In Genesis 25:1-2 we see:

"Abraham had taken another wife, whose name was Keturah. She bore him Zimran, Jokshan, Medan, Midian, Ishbak and Shuah".

But even before that in Genesis 17 it says:

'Abraham fell facedown; he laughed and said to himself, “Will a son be born to a man a hundred years old? Will Sarah bear a child at the age of ninety?” '

Then in Hebrews 11:12 we read:

"And so from this one man, and he as good as dead, came descendants as numerous as the stars in the sky and as countless as the sand on the seashore. "

If the birth of Isaac is considered a miracle when Abraham was as good as dead, how is the birth of children for him in Keturah explained? A normal reading implies that the marriage with Keturah subsequent children happens after the birth of Isaac.

All quotations from the NIV.


6 Answers 6


There is nothing in the text that particularly indicates when the relationship to Keturah took place. The accounts we read in Genesis are not necessarily in Chronological order, and the text surrounding that bit reads more like a summary of what he had when he died rather than an account of how he came by it.

Even if the children born by her happened after the events with Sarah, there would be nothing particularly contradictory about that. If God did something to Abraham's body so that he was still able to produce children even at an advanced age, there is no reason to expect it to only work with Sarah. In fact you see the same thing happening by Haggar who also bore him a son before Sarah's womb was opened.

The miracle involved a specific promise to Abraham that he would bear children by Sarah, and whatever was done to their bodies was done to both of them, although not necessary at the same time and not necessarily for one shot.

Also note that Issac, as the child of his first wife, is treated differently than the children by Haggar and Keturah. In fact the exact nature of these relationships is not known. It was not uncommon in that culture for a man of enough means to take a second wife or have a mistress, but these texts don't exactly define what the relationship to Keturah was, although she seems to be treated as more like a concubine. In any event her children were recognized as sons of Abraham but not on the same level as Issac, who received the whole inheritance rather than the token gifts given to the other children.

  • You could also note that male and female fertility work slightly differently. Nov 3, 2011 at 22:27
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    The problem with this thesis is that it is explicitly stated that Abraham had Isaac at 99, and that he was his first son other than Ishmael.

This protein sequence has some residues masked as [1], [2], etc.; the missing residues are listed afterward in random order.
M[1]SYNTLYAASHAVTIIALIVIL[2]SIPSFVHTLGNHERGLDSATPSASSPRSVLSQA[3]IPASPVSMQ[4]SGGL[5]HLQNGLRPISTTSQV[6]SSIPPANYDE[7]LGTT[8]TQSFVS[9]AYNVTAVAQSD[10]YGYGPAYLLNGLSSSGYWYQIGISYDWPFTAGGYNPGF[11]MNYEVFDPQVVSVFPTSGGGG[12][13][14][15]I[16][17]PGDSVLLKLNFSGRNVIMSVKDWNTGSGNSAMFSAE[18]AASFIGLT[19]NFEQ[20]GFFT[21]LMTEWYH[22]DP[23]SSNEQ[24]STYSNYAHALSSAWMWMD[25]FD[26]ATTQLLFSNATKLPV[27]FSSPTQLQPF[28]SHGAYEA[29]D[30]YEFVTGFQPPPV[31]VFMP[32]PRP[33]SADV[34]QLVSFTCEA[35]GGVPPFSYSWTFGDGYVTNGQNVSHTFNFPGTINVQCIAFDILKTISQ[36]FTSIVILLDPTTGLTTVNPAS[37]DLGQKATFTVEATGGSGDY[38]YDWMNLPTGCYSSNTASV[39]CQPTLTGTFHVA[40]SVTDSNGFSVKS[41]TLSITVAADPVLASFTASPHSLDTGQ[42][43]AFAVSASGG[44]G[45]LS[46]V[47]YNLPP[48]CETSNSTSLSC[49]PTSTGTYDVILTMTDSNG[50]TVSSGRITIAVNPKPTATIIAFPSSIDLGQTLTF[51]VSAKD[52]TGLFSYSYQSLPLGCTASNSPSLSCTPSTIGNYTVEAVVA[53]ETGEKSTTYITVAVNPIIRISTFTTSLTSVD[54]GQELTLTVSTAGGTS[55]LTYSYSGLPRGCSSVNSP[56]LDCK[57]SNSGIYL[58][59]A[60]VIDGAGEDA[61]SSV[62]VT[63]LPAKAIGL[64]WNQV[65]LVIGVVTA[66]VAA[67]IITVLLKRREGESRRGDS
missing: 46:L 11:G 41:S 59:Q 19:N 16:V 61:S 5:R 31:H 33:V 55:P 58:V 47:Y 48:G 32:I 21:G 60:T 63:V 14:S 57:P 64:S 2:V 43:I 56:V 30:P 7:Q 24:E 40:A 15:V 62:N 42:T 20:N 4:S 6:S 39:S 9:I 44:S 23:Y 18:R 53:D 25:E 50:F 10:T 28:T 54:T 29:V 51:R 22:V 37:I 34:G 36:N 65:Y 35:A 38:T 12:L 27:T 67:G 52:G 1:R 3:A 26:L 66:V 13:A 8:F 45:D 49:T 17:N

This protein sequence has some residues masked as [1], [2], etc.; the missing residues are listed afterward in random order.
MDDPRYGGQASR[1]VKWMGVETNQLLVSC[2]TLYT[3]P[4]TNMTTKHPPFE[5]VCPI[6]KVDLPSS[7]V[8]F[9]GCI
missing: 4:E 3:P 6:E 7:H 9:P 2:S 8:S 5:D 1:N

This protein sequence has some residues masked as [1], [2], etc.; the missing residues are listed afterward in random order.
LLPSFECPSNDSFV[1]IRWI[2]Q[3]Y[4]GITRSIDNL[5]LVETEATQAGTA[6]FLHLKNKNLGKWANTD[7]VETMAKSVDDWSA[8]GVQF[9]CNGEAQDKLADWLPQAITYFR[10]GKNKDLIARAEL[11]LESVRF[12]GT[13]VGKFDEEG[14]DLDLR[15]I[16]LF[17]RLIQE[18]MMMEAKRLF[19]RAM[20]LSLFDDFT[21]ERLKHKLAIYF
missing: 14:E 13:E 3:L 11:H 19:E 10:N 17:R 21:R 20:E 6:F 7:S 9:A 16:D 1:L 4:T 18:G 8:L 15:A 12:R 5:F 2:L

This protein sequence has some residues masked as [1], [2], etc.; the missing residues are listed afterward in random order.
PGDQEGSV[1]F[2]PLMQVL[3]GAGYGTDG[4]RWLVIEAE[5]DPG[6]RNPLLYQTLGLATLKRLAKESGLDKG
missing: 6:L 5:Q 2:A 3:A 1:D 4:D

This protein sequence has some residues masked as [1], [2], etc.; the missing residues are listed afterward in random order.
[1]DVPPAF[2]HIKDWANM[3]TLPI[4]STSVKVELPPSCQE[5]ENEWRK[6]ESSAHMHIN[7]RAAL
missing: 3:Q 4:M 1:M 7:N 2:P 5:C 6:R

– Ron Maimon
    Apr 14, 2012 at 15:56
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    @Ron please can you give chapter and verse for that? Apr 14, 2012 at 17:45
  • @JackDouglas: It's a bunch of verses. 16:15 says Ishmael is born when Abram is 86. 17:1 says he becomes "Abraham" at 99, and the remainder of the chapter details his amusement at the idea of Isaac's birth to a centenarian. 17:18, when God says Abraham will have a son, says "would that Ishmael would live in your presence" so that his son would be a believer (no mention of other sons, Jokshan, Zimran, Medan, Midian, Ishbak, or Shuah). 17:26 says "on that day, Abraham and Ishmael his son were circumcized. 21:8, when Isaac and Ishmael are playing, Sarah says to evict Ishmael (not others).
    – Ron Maimon
    Apr 15, 2012 at 0:36
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    22:2, after the eviction of Ishmael, has Isaac as "your son, your only" (meaing only son). No mention of Ishmael (this is E), but one could (wrongly) interpret this to say that since Abraham sent Ishmael away, Isaac is the only inheritor. There is no mention of other sons. Even ch. 25 itself has the other wife's children as happening right before his death, with the description that he gave them gifts right before he died. There is no doubt that these sons post-date Isaac, and definitely Ishmael (who is not present in the E section). 25:9 has Isaac and Ishmael as his sons, presumably his only.
    – Ron Maimon
    Apr 15, 2012 at 0:39

The simplest reading should always be the first consideration: and in this case that implies Keturah was married after Sarah's death, and the multiple children came at the end of Abraham's life.
This straight forward interpretation is upheld by other text considerations, like: There are no other children or wives mentioned in the events surrounding the circumcision, sacrifice of Isaac, kicking out of Ishmael & Hagar (only), "let Ishmael stand before you!", etc.

So the question seems to fundamentally come down to the interpretation of the Hebrews passage "one as good as dead". Most commentators seemingly blindly assume this means Abraham was unable to procreate. But this does not have to be assumed. The texts show that Sarah is clearly barren, and a miracle was required to open her long-closed womb. But there is nothing in the greater texts to warrant the assumption that Abraham was also barren, outside this one verse in Hebrews. It makes little sense to assert that Abraham was later miraculously made fertile, when he had a son by Hagar before the later visitation, Keturah's obvious fertility, and that ~90 years for a man at that time was not at all old physically when we see the large number of children born in Genesis to much-older men.